Why should the Preseli bluestones have gone via Milford Haven to Stonehenge when they might have taken a less perilous route to the east? And does this have anything to do with an end ‘Neolithic’ Irish copper trade?
Newport, on the north coast of Pembrokeshire in Wales, is a small and charming little town, blighted only by having the main road from Fishguard to Aberystwyth going through it’s narrow main street. At Newport the Nevern (or Nyfer) River reaches the Irish Sea in a series of twists. It is a small and unexciting river, just over ten miles long, although it was a route of pilgrimage in medieval times.
Newport itself was established by the Anglo-Normans. However, it is probable that it sits at the site of a much older ‘port’ now lost in the sands. For along the River Nevern are a series of Neolithic ‘Portal stones’ (portal nothing to do with port). The newest of these to be ‘found’ is the Trefael stone, a megalith once part of a more complex structure and engraved with cup and ring marks.
Crossing the Pembrokeshire headland
From Newport the river heads south. After a few miles it becomes unnavigable, even to small boats, as it is followed down toward the eastern end of the Preseli Mountains. To continue the journey south it’s necessary to leave the Nyfer, cross the watershed and link up with the River Taf heading south.
The Taf River, although also small, is probably large enough to have allowed a small boat to travel down most of its course, past the odd standing stone and burial chamber. It eventually comes out on the south coast of Pembrokeshire at Laugharne.
Notably, the watershed between these two rivers, including Carn Menyn (and Carn Goedog), is also the location from which most of the famed Bluestones of Stonehenge are thought to have come. I think that this connection may be significant. (note – Bevins et al. 2011 report that at least one stone comes from lower ground to the north, but this is still part of the watershed – 2/3/11)
Traditionally, those archaeologists who believe in the great ‘Bluestone Transportation Event’ have, led by Richard Atkinson, opted for the River Cleddau, leading down to Milford Haven, as the route for the stones’ transportation. There’s a lot to be said for this route. Relatively gentle slopes down to the river and an abundance of standing stones at the river’s headwaters.
However, once at the river, it is not really any better than the Taf for transporting the stones. And on arrival at the coast, any boatman is faced with the difficult business of getting around some challenging and very exposed, southwest facing rocky headlands. To me this seems like a big disadvantage.
(For either the Taf or Cleddau route, a further 5 km of portage through modern Swansea or across the Gower would save the difficult journey around Worm’s Head too.)
It has long been assumed by most archaeologist that the Bluestones were transported by people from Pembrokeshire to Stonehenge. This may or many not be true. However, the reasons why anybody should have bothered have not been really discussed, other than suggesting a vague sacredness of the Preseli area. I have no problem with the bluestones being sacred. It’s just that there are some perfectly attractive, and potentially just as sacred, stones in the Mendips or Quantock Hills, say, which are much handier for Stonehenge.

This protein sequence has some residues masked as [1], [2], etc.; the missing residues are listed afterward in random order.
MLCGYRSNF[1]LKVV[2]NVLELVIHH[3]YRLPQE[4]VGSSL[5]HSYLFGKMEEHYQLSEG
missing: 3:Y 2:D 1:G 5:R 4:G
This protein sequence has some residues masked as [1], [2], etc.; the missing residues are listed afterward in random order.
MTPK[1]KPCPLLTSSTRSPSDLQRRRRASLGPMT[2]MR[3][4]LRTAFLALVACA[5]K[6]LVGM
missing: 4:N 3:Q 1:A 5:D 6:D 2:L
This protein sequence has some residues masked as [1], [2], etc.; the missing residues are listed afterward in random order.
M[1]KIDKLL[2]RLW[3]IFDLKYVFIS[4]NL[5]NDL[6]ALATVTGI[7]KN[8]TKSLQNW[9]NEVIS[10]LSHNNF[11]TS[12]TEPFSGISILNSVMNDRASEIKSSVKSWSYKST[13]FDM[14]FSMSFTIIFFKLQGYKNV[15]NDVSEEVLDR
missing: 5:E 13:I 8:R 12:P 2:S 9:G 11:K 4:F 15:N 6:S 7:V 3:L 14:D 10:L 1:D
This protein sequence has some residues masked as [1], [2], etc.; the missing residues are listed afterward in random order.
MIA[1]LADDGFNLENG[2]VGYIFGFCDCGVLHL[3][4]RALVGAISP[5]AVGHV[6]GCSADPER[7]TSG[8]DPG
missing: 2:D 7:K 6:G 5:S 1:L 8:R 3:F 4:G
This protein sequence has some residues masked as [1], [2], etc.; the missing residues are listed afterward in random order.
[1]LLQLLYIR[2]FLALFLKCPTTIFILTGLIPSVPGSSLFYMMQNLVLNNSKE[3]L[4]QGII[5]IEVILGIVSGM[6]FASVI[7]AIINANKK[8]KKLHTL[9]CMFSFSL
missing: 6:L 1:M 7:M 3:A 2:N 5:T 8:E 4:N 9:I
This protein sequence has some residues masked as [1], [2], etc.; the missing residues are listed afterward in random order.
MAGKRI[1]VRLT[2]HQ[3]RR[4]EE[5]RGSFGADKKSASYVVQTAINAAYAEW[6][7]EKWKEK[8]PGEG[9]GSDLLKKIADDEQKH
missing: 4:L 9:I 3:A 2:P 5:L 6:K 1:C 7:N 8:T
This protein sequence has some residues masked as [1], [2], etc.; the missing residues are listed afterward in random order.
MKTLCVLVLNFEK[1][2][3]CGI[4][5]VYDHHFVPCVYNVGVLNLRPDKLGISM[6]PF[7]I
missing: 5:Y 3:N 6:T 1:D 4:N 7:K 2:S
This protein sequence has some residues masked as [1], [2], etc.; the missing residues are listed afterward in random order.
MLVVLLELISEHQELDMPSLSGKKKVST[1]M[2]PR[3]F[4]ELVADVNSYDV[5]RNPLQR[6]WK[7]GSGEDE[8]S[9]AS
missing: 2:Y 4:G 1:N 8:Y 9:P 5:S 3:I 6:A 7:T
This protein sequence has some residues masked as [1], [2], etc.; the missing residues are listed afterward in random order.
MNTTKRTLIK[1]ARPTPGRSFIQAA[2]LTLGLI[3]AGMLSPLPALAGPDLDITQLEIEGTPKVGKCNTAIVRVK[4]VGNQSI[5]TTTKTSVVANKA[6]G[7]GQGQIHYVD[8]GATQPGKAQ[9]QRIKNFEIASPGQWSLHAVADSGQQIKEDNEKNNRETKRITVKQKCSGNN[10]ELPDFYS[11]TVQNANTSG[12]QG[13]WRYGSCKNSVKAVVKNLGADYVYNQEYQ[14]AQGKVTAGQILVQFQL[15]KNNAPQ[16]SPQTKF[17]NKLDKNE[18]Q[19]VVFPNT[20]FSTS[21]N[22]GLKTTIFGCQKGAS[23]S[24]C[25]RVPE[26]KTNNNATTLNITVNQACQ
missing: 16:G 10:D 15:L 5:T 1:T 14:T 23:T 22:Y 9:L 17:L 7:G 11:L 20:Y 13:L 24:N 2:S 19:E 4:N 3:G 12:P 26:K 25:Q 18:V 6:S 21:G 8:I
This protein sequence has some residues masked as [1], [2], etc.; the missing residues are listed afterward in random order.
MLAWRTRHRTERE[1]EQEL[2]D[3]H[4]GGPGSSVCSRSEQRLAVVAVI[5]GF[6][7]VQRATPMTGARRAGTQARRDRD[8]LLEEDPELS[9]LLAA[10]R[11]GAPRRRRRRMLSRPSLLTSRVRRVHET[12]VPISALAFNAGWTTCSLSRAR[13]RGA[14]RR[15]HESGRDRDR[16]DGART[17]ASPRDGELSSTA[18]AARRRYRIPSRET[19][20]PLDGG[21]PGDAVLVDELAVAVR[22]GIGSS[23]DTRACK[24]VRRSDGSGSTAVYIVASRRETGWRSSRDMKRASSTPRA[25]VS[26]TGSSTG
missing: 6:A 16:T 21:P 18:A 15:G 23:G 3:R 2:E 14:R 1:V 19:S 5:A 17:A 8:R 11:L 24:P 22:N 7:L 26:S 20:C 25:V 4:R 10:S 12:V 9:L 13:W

But if the bluestones lay on an existing route to and from somewhere important at the time then their significance can be better appreciated. What if, as in a previous post, traders coming from Ireland with copper to trade avoided the difficult rocky coast of the Pembrokeshire headland by taking a route across the headland from north to south. A route via the Nyfer and the Taf, and therefore passing the Bluestone site of Carn Menyn, seems like a good choice for this. It is interesting to note the concentration of Neolithic and Bronze age standing stones at the northern end of this route.
There is also a second possible route across the headland, further to the east, starting along the Teifi River then crossing a broad section of land to join the Tywi in the south. Again between these rivers there is a concentration of standing stones, although this route does not pass the Preseli Hills.
Perhaps somewhere in this data lies part of the reason why anybody would have bothered to collect the bluestones and move them all the way to Stonehenge. After all they were going that way anyway.
Well, it’s only a thought.
(P.S. by chance “pres” means copper in Welsh. There is no significant copper deposit in Pembrokeshire and this put me in mind of an exciting survival of some ancient name in Preseli. I suspect, however, that the word “pres”‘s etymology can be traced back to the English word “brass”, and so is much younger than Stonehenge. Oh well.)
Atkinson, R.J.C. 1956 Stonehenge, Penguin, pp256.
Ixer, R.A. & Bevins, R.E. 2009 Missing Stonehenge circle did not come from Preselis (with retraction), British Archaeology 109.
Ixer, R.A. 2007 Waiting by the river: Stonehenge and the Severn Estuary. Abstract. Stone artefacts as material and sybolic markers in cultural landscapes. An international perspective.Implement Petrology Group Meeting. York. (not read but mentioned in comments below)
Bevins, R.E., Pearce, N.J.G. & Ixer, R.A. 2010 Stonehenge rhyolitic bluestone sources and the application of zircon chemistry as a new tool for provenancing rhyolitic lithics, Journal of Archaeological Science 38, 605-622. (only read abstract)